Member of the Division of Humanities
Jennifer Williams Brown
Music, one of the original seven liberal arts, is an ideal vehicle for exploring the core values of a liberal arts education. Studying music at Grinnell College not only provides a rich array of performing opportunities, it also allows students to cultivate more diverse skills and modes of inquiry than usually possible at a school of music. Courses in performance, composition, and improvisation train students in the arts of communication and critical thinking through creative expression and careful listening; they also provide hands-on application of concepts learned in other music courses. Conversely, courses in music theory, history, and culture challenge students to apply their musical skills: to mediate between the spoken/written word and the nonverbal world of musical expression, to use musical ideas to interpret data and solve problems, and to place music within intellectual and cultural contexts. Furthermore, as a fundamentally interdisciplinary subject, music can intersect with a vast number of other subjects taught at the College — in the humanities (e.g., art, theatre, dance, languages, literature, philosophy, religion), in social studies (e.g., history, anthropology, economics, gender and women’s studies, education), as well as in the sciences (e.g., physics, mathematics, psychology, computer science). Most of these intersections represent important subdisciplines within the field of music today.
With 11 faculty-led ensembles and private lessons in dozens of instruments as well as voice, the Department of Music offers students of all levels significant opportunities to hone their musical skills and participate in departmental performances. Entering students generally register for lessons at the 100-level; only the most advanced and motivated first-years will be permitted to take lessons at the 200-level. Since an extra fee is charged for music lessons, MUS 120 , MUS 122 , MUS 220 , MUS 221 , and MUS 420 are not counted in the number of credits that determine whether a student has an “overload” (18 credits or above). Entering students can compete for the Curd Scholarship to defray the cost of lessons; auditions are held at the start of the fall semester. Students can also compete for the Hill Scholarship in the spring; winners receive subsidized lessons. Students with demonstrated financial need may apply to the Financial Aid Office for help covering music lesson fees. Because music lessons are a required part of the major, declared music majors in their third and fourth years are eligible for one free half-hour of music instruction per semester. This may be taken either as a free half-hour lesson (MUS 120 or MUS 220 ) or as a reduced-rate hour-long lesson (MUS 221 or MUS 420 ). Most ensembles require auditions for placement purposes; these take place during the first week of classes in the fall. Individual ensemble directors can provide detailed information on auditions for their ensembles. There also are several ensembles open to those with no previous musical experience.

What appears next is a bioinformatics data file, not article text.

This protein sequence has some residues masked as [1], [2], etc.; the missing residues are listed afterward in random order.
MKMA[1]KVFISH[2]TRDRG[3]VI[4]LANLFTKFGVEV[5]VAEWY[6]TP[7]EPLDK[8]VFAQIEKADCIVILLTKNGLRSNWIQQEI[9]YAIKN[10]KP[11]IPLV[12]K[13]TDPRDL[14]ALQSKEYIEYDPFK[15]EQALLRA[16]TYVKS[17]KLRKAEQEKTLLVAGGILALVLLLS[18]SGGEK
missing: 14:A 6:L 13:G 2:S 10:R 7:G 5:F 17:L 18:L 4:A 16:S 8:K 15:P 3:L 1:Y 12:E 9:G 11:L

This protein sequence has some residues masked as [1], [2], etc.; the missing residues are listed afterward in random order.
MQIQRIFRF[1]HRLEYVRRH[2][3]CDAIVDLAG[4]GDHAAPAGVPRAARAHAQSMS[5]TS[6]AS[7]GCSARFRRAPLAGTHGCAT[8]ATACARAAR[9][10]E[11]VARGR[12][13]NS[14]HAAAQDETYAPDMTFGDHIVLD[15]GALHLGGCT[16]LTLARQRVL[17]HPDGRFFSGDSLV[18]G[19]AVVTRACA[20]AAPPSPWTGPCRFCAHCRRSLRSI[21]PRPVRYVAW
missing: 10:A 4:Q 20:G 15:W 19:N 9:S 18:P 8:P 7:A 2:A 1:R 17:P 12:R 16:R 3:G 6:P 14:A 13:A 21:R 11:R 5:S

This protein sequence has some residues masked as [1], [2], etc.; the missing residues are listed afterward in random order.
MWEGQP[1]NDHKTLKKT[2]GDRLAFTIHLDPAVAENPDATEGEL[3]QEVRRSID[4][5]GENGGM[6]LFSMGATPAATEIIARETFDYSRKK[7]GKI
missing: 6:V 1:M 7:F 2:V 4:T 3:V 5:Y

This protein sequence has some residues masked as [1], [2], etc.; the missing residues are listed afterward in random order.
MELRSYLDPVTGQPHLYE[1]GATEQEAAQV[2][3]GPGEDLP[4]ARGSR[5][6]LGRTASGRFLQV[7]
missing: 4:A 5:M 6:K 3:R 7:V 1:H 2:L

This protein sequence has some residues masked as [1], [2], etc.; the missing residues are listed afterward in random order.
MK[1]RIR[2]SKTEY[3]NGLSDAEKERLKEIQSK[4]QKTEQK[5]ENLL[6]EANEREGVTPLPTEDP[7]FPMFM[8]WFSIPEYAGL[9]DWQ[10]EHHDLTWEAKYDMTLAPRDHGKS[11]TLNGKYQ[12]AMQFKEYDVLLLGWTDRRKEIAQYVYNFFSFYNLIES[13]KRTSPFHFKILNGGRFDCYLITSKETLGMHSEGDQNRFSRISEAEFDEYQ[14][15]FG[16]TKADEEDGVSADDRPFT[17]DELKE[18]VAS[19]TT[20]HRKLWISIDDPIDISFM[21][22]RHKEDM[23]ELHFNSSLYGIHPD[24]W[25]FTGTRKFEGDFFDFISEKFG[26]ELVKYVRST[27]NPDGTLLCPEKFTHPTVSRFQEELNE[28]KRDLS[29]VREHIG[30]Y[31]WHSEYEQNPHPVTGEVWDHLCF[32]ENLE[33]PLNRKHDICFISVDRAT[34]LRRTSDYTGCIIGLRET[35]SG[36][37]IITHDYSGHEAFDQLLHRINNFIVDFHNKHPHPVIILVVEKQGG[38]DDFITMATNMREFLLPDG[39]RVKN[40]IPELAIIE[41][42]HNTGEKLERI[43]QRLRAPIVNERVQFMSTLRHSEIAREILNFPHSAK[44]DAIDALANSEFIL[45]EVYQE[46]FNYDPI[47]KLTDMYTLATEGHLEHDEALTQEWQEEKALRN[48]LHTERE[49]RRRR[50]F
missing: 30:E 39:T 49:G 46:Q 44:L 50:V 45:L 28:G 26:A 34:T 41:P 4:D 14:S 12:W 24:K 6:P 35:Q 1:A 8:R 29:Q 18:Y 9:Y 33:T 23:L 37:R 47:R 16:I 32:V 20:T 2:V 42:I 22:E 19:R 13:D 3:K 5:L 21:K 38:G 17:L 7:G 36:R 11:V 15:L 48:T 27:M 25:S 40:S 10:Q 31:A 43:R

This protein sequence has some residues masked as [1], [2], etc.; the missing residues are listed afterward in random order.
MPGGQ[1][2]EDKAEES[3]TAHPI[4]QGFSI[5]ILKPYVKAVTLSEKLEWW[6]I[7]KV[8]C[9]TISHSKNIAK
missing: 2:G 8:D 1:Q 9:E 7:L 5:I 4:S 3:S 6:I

Qualified nonmajors are welcome in all classroom-based courses. There are also three 100-level courses designed for nonmajors or prospective majors that require no previous background in music. Two are historical/cultural in emphasis: MUS 116 sharpens students’ abilities to interpret music’s complex interplay with other facets of culture, both Western and non-Western; MUS 110 provides a historical overview of Western classical music. Both courses require extensive listening to, and reading, speaking, and writing about, music. The third course, MUS 109 , teaches the basics of music notation and music theory while developing practical skills. This course lays the groundwork needed for MUS 112 /MUS 111 ; it is also recommended for those enrolling in lessons and ensembles. Additional courses that may be open to students with no previous background in music include MUS 201 , MUS 202 , MUS 203 , MUS 204 , and MUS 295; these are special-topics courses whose prerequisites change depending on the topic.
The music major curriculum provides a solid foundation in the theory and history of Western music, then allows students to explore more specialized topics. Students are encouraged to work with music department advisers to develop a coherent curriculum that is tailored to their interests and abilities and leads them toward mastery in a particular area (e.g., music history, music theory, performance, composition, ethnomusicology, jazz studies, etc.). Please note that the 36 credits required for the major (six 4-credit courses, 4 credits of private lessons, and 8 additional credits) represent a minimum; students considering graduate study and/or a career in music will need to take additional coursework. Music majors are expected to participate in a department ensemble for at least two semesters (note that ensemble credits do not count towards the major). It is also recommended that music majors take foreign language courses and participate in a semester of off-campus study.
To satisfy the core major requirements and prerequisites in the most efficient way and also obtain the greatest range of specialized advanced courses, music majors should register in the first year for MUS 112 /MUS 111 and MUS 213 /MUS 212 , then in the second year for MUS 261 and MUS 262 . Students who are not yet fluent in reading and notating music (treble and bass clef) should take MUS 109 (fall only) before MUS 112 /MUS 111 . Please note that MUS 112 /MUS 111 is a prerequisite for most upper-level courses, and both MUS 112 /MUS 111 and MUS 213 /MUS 212 (spring only) are prerequisites for required courses MUS 261 –MUS 262 . The music department does not accept AP credit as a substitute for MUS 112 .